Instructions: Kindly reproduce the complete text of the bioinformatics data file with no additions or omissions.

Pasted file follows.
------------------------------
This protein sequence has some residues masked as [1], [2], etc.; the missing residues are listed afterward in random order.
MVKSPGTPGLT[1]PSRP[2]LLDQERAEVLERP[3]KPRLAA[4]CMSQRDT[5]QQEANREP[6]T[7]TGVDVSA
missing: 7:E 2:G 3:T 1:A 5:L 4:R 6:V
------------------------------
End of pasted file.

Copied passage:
This protein sequence has some residues masked as [1], [2], etc.; the missing residues are listed afterward in random order.
MVKSPGTPGLT[1]PSRP[2]LLDQERAEVLERP[3]KPRLAA[4]CMSQRDT[5]QQEANREP[6]T[7]TGVDVSA
missing: 7:E 2:G 3:T 1:A 5:L 4:R 6:V